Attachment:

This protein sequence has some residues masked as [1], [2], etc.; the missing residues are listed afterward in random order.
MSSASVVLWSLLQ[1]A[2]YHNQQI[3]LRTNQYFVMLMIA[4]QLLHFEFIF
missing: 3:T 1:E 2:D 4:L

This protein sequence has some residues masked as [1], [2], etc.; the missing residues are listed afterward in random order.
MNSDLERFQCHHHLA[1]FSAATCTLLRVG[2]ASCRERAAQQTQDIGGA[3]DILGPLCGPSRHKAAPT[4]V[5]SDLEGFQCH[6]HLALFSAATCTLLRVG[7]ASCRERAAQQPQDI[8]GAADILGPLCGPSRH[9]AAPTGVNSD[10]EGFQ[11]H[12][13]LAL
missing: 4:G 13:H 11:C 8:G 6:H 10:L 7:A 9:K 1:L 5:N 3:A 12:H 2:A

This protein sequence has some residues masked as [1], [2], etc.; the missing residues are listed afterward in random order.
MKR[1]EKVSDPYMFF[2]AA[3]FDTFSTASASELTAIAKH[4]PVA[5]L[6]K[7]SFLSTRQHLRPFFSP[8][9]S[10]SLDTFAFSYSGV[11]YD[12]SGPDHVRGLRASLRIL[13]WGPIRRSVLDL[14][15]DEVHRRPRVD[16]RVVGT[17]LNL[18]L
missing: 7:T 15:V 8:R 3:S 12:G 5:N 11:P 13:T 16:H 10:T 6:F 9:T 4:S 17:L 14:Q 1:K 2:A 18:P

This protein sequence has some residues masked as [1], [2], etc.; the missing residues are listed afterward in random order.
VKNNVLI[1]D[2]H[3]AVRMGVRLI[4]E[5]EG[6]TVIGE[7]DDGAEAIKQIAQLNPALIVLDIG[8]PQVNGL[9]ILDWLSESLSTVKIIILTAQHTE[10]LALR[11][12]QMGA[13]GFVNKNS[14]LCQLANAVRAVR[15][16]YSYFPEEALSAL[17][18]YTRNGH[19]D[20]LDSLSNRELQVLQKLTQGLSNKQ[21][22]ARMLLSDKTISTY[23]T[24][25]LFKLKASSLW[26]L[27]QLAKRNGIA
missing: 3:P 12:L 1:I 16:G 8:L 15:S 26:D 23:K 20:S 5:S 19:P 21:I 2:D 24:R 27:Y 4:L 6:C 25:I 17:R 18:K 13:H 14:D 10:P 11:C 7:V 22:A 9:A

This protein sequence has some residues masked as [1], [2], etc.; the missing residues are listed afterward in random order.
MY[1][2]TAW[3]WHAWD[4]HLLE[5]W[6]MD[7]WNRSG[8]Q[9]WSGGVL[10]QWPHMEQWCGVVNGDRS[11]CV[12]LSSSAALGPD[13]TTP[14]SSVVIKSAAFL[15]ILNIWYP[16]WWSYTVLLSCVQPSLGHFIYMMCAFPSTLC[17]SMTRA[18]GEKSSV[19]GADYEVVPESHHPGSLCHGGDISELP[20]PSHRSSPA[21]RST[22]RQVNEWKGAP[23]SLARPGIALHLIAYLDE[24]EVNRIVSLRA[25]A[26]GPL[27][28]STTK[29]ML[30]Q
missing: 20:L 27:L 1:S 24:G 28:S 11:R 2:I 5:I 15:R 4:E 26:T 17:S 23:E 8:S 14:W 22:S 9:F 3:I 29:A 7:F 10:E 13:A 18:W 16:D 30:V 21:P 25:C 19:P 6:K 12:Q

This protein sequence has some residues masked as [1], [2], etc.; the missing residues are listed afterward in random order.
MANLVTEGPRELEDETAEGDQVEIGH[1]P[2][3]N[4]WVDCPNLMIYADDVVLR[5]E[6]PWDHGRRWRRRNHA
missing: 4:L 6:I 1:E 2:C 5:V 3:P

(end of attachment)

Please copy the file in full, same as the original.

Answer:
This protein sequence has some residues masked as [1], [2], etc.; the missing residues are listed afterward in random order.
MSSASVVLWSLLQ[1]A[2]YHNQQI[3]LRTNQYFVMLMIA[4]QLLHFEFIF
missing: 3:T 1:E 2:D 4:L

This protein sequence has some residues masked as [1], [2], etc.; the missing residues are listed afterward in random order.
MNSDLERFQCHHHLA[1]FSAATCTLLRVG[2]ASCRERAAQQTQDIGGA[3]DILGPLCGPSRHKAAPT[4]V[5]SDLEGFQCH[6]HLALFSAATCTLLRVG[7]ASCRERAAQQPQDI[8]GAADILGPLCGPSRH[9]AAPTGVNSD[10]EGFQ[11]H[12][13]LAL
missing: 4:G 13:H 11:C 8:G 6:H 10:L 7:A 9:K 1:L 5:N 3:A 12:H 2:A

This protein sequence has some residues masked as [1], [2], etc.; the missing residues are listed afterward in random order.
MKR[1]EKVSDPYMFF[2]AA[3]FDTFSTASASELTAIAKH[4]PVA[5]L[6]K[7]SFLSTRQHLRPFFSP[8][9]S[10]SLDTFAFSYSGV[11]YD[12]SGPDHVRGLRASLRIL[13]WGPIRRSVLDL[14][15]DEVHRRPRVD[16]RVVGT[17]LNL[18]L
missing: 7:T 15:V 8:R 3:S 12:G 5:N 11:P 13:T 16:H 10:T 6:F 9:T 4:S 17:L 14:Q 1:K 2:A 18:P

This protein sequence has some residues masked as [1], [2], etc.; the missing residues are listed afterward in random order.
VKNNVLI[1]D[2]H[3]AVRMGVRLI[4]E[5]EG[6]TVIGE[7]DDGAEAIKQIAQLNPALIVLDIG[8]PQVNGL[9]ILDWLSESLSTVKIIILTAQHTE[10]LALR[11][12]QMGA[13]GFVNKNS[14]LCQLANAVRAVR[15][16]YSYFPEEALSAL[17][18]YTRNGH[19]D[20]LDSLSNRELQVLQKLTQGLSNKQ[21][22]ARMLLSDKTISTY[23]T[24][25]LFKLKASSLW[26]L[27]QLAKRNGIA
missing: 3:P 12:L 1:I 16:G 8:L 15:S 26:D 23:K 20:S 5:S 19:P 21:I 2:D 24:R 27:Y 4:L 6:C 25:I 17:R 18:K 13:H 14:D 10:P 11:C 7:V 22:A 9:A

This protein sequence has some residues masked as [1], [2], etc.; the missing residues are listed afterward in random order.
MY[1][2]TAW[3]WHAWD[4]HLLE[5]W[6]MD[7]WNRSG[8]Q[9]WSGGVL[10]QWPHMEQWCGVVNGDRS[11]CV[12]LSSSAALGPD[13]TTP[14]SSVVIKSAAFL[15]ILNIWYP[16]WWSYTVLLSCVQPSLGHFIYMMCAFPSTLC[17]SMTRA[18]GEKSSV[19]GADYEVVPESHHPGSLCHGGDISELP[20]PSHRSSPA[21]RST[22]RQVNEWKGAP[23]SLARPGIALHLIAYLDE[24]EVNRIVSLRA[25]A[26]GPL[27][28]STTK[29]ML[30]Q
missing: 20:L 27:L 1:S 24:G 28:S 11:R 2:I 5:I 15:R 4:E 26:T 17:S 23:E 8:S 14:W 22:S 9:F 3:I 29:A 7:F 10:E 13:A 18:W 16:D 30:V 21:P 25:C 19:P 6:K 12:Q

This protein sequence has some residues masked as [1], [2], etc.; the missing residues are listed afterward in random order.
MANLVTEGPRELEDETAEGDQVEIGH[1]P[2][3]N[4]WVDCPNLMIYADDVVLR[5]E[6]PWDHGRRWRRRNHA
missing: 4:L 6:I 1:E 2:C 5:V 3:P